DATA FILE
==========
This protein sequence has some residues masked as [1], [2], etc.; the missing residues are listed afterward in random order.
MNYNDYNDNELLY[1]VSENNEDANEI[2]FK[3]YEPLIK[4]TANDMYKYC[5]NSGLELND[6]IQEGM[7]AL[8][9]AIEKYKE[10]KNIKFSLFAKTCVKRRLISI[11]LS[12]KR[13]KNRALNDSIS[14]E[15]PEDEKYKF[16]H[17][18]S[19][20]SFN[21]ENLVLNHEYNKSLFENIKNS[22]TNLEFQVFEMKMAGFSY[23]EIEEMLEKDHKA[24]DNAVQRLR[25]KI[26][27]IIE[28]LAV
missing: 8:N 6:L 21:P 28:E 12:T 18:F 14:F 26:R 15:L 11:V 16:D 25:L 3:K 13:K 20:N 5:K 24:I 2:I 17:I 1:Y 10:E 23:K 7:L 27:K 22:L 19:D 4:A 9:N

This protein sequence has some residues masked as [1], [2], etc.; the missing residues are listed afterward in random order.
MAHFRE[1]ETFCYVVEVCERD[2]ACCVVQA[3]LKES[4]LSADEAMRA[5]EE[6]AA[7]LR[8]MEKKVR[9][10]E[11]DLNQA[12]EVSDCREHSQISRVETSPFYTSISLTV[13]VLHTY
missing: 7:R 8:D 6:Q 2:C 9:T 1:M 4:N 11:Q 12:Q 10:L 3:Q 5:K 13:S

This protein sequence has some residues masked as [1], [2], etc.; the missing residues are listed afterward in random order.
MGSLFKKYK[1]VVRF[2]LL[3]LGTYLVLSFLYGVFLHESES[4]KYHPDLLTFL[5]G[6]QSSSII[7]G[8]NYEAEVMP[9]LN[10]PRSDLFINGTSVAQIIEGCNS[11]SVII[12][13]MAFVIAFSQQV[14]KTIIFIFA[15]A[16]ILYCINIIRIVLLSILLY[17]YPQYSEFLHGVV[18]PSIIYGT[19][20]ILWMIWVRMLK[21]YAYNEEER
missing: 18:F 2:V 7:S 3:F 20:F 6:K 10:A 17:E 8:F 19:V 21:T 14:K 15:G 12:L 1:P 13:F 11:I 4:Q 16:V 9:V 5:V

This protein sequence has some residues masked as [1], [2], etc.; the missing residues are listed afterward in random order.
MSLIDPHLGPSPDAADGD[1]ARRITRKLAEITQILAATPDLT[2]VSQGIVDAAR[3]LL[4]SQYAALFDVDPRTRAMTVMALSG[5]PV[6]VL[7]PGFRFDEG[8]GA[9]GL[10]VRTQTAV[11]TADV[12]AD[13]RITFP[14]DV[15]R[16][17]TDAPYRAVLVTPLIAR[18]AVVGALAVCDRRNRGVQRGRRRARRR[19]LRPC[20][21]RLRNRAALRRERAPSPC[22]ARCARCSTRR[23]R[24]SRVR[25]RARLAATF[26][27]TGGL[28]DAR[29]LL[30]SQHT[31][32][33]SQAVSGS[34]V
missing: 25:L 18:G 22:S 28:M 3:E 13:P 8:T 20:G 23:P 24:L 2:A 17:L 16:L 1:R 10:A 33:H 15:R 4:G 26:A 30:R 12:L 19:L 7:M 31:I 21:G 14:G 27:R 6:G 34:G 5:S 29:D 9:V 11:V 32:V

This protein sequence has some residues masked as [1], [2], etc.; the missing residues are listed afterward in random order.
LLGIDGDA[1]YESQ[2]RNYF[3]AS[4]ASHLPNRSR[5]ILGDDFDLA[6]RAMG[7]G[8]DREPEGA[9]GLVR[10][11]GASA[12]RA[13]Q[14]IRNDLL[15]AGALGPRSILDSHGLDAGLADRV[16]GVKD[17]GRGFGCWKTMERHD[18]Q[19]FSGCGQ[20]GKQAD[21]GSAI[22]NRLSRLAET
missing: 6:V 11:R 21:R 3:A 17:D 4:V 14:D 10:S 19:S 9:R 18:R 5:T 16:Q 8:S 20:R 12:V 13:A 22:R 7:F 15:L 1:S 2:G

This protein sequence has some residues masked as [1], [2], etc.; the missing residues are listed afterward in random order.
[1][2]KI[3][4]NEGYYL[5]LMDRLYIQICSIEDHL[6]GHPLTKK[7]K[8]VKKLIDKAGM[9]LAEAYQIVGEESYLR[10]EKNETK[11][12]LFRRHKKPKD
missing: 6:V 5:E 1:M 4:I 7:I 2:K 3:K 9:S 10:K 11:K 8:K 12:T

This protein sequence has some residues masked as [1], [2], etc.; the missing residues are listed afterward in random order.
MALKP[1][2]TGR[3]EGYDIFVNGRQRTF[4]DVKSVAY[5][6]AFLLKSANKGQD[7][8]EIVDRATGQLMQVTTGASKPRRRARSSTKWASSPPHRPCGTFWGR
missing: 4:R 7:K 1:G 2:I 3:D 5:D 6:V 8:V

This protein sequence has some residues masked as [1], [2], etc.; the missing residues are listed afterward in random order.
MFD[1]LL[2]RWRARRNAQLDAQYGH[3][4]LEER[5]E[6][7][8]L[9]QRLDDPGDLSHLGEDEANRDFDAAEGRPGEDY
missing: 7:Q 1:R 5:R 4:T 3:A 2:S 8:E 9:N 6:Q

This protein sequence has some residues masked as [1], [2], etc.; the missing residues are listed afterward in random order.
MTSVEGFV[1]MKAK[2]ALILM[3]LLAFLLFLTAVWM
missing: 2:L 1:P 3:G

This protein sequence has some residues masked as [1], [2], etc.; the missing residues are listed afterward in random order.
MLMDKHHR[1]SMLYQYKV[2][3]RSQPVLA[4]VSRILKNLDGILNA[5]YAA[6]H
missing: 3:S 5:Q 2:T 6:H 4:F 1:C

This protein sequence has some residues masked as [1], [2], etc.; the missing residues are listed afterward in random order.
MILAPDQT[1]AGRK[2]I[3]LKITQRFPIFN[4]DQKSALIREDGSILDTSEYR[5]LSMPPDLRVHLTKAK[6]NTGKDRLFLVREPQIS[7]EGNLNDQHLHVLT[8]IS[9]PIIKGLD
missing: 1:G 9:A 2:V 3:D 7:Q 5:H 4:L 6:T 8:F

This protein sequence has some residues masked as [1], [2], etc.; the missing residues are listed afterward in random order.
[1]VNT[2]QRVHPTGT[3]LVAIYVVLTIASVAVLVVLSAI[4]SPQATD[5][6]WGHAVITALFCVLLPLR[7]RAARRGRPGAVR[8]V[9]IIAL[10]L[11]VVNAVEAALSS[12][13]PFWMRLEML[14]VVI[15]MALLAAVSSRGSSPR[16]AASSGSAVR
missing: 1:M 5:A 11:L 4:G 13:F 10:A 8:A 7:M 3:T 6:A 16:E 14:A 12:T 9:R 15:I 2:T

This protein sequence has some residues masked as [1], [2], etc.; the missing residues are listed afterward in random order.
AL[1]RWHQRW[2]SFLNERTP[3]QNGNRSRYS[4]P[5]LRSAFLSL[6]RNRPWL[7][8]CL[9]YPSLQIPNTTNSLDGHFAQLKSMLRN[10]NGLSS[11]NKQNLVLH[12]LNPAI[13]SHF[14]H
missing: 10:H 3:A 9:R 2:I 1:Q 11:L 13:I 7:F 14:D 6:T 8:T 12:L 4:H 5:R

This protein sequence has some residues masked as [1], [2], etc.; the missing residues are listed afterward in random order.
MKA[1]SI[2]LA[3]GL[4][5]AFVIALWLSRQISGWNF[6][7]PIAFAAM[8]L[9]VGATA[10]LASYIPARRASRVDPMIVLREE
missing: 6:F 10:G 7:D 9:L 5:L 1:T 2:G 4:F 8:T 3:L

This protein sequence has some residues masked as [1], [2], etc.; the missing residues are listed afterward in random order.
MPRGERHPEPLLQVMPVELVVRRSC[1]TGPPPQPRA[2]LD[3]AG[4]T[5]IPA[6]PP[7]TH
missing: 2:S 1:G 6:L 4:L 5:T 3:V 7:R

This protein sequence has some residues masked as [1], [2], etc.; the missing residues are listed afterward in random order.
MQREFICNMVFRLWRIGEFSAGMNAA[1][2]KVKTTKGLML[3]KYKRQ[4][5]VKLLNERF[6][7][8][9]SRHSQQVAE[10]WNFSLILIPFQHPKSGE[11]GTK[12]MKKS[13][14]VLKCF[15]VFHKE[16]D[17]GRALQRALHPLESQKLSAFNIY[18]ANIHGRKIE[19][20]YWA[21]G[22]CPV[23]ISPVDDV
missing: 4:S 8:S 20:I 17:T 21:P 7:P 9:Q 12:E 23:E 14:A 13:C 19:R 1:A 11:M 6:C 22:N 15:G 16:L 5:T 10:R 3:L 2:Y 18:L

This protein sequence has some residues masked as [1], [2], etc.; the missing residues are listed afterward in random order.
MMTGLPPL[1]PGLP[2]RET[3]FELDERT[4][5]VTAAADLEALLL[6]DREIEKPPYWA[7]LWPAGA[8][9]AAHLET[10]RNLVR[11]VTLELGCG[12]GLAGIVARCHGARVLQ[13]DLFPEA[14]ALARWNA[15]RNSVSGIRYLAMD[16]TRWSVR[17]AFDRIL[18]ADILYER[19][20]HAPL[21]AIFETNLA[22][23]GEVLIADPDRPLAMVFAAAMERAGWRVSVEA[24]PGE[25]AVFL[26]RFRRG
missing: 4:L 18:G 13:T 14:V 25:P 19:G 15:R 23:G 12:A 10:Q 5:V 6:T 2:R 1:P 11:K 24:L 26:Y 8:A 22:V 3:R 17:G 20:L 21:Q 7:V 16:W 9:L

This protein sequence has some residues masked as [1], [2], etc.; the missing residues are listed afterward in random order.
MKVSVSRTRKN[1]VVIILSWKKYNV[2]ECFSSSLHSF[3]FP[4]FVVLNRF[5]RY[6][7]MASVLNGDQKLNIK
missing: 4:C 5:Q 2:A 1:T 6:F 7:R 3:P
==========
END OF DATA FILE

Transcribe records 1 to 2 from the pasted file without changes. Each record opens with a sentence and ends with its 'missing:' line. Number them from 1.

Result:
This protein sequence has some residues masked as [1], [2], etc.; the missing residues are listed afterward in random order.
MNYNDYNDNELLY[1]VSENNEDANEI[2]FK[3]YEPLIK[4]TANDMYKYC[5]NSGLELND[6]IQEGM[7]AL[8][9]AIEKYKE[10]KNIKFSLFAKTCVKRRLISI[11]LS[12]KR[13]KNRALNDSIS[14]E[15]PEDEKYKF[16]H[17][18]S[19][20]SFN[21]ENLVLNHEYNKSLFENIKNS[22]TNLEFQVFEMKMAGFSY[23]EIEEMLEKDHKA[24]DNAVQRLR[25]KI[26][27]IIE[28]LAV
missing: 8:N 6:L 21:P 28:E 12:T 18:F 14:F 26:R 15:L 11:V 16:D 25:L 3:K 13:K 20:N 5:K 24:I 2:I 17:I 1:Y 10:E 23:K 7:L 27:K 22:L 19:D 4:A 9:N

This protein sequence has some residues masked as [1], [2], etc.; the missing residues are listed afterward in random order.
MAHFRE[1]ETFCYVVEVCERD[2]ACCVVQA[3]LKES[4]LSADEAMRA[5]EE[6]AA[7]LR[8]MEKKVR[9][10]E[11]DLNQA[12]EVSDCREHSQISRVETSPFYTSISLTV[13]VLHTY
missing: 7:R 8:D 6:Q 2:C 9:T 1:M 4:N 11:Q 12:Q 10:L 3:Q 5:K 13:S